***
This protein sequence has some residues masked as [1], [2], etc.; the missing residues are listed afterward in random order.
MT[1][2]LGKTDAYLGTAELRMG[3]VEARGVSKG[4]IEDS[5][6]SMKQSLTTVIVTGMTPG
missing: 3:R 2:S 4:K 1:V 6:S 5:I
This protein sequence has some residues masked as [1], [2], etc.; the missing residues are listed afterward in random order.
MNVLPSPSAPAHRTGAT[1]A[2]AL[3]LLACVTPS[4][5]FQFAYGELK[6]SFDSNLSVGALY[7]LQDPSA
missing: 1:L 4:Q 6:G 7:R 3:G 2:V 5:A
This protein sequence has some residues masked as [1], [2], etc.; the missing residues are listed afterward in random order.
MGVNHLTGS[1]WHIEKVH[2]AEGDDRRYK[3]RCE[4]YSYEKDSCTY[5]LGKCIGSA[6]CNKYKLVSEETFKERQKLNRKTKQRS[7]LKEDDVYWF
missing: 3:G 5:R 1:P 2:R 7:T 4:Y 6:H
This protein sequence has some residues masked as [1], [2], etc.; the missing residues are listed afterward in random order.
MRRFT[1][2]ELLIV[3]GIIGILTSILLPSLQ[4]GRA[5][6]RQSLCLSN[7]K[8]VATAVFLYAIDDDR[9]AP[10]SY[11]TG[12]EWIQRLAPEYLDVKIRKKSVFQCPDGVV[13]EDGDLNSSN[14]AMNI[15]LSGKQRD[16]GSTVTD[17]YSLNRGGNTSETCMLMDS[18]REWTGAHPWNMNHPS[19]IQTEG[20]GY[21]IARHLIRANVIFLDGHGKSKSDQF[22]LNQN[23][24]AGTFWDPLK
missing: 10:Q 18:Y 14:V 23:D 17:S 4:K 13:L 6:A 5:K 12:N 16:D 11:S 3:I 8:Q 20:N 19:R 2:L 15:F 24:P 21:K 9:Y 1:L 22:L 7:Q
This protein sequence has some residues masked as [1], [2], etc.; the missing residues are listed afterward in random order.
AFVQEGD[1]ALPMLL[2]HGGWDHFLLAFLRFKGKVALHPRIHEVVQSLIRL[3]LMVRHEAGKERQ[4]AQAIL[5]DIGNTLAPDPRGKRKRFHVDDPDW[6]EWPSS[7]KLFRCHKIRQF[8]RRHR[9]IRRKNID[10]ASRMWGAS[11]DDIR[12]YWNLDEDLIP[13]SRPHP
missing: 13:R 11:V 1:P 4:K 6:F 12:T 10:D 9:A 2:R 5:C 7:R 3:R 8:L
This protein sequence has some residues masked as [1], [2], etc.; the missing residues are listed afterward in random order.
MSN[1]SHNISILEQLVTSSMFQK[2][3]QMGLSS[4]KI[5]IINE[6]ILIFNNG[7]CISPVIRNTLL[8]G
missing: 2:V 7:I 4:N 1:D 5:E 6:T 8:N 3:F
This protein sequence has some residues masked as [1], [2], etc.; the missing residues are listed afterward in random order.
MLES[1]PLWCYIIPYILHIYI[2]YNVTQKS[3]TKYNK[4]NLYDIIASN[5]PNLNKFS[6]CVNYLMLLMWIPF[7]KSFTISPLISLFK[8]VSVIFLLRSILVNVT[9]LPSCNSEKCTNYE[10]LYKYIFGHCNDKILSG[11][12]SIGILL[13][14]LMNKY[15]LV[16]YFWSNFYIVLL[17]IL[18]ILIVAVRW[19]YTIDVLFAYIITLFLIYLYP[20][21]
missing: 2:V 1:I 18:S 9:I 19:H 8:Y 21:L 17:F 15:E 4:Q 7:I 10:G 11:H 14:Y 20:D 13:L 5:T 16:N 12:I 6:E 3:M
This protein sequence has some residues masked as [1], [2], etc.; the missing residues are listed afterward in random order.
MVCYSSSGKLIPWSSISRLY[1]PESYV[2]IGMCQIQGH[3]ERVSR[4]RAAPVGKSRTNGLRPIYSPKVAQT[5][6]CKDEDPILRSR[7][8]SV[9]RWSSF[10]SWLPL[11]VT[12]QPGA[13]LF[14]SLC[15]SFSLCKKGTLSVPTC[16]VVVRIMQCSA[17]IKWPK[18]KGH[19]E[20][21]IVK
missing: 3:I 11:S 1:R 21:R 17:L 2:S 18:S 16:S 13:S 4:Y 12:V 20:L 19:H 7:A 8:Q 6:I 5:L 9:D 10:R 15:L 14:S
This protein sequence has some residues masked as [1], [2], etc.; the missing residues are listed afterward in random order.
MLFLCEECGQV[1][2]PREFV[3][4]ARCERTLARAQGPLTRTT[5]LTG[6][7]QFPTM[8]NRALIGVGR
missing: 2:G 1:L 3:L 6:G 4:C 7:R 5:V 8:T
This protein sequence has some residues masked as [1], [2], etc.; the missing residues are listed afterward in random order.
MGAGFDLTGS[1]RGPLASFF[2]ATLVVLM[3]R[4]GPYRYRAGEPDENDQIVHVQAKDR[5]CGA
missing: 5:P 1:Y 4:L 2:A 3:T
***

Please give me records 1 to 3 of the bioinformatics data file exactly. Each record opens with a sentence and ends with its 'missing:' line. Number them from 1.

This protein sequence has some residues masked as [1], [2], etc.; the missing residues are listed afterward in random order.
MT[1][2]LGKTDAYLGTAELRMG[3]VEARGVSKG[4]IEDS[5][6]SMKQSLTTVIVTGMTPG
missing: 3:R 2:S 4:K 1:V 6:S 5:I
This protein sequence has some residues masked as [1], [2], etc.; the missing residues are listed afterward in random order.
MNVLPSPSAPAHRTGAT[1]A[2]AL[3]LLACVTPS[4][5]FQFAYGELK[6]SFDSNLSVGALY[7]LQDPSA
missing: 1:L 4:Q 6:G 7:R 3:G 2:V 5:A
This protein sequence has some residues masked as [1], [2], etc.; the missing residues are listed afterward in random order.
MGVNHLTGS[1]WHIEKVH[2]AEGDDRRYK[3]RCE[4]YSYEKDSCTY[5]LGKCIGSA[6]CNKYKLVSEETFKERQKLNRKTKQRS[7]LKEDDVYWF
missing: 3:G 5:R 1:P 2:R 7:T 4:Y 6:H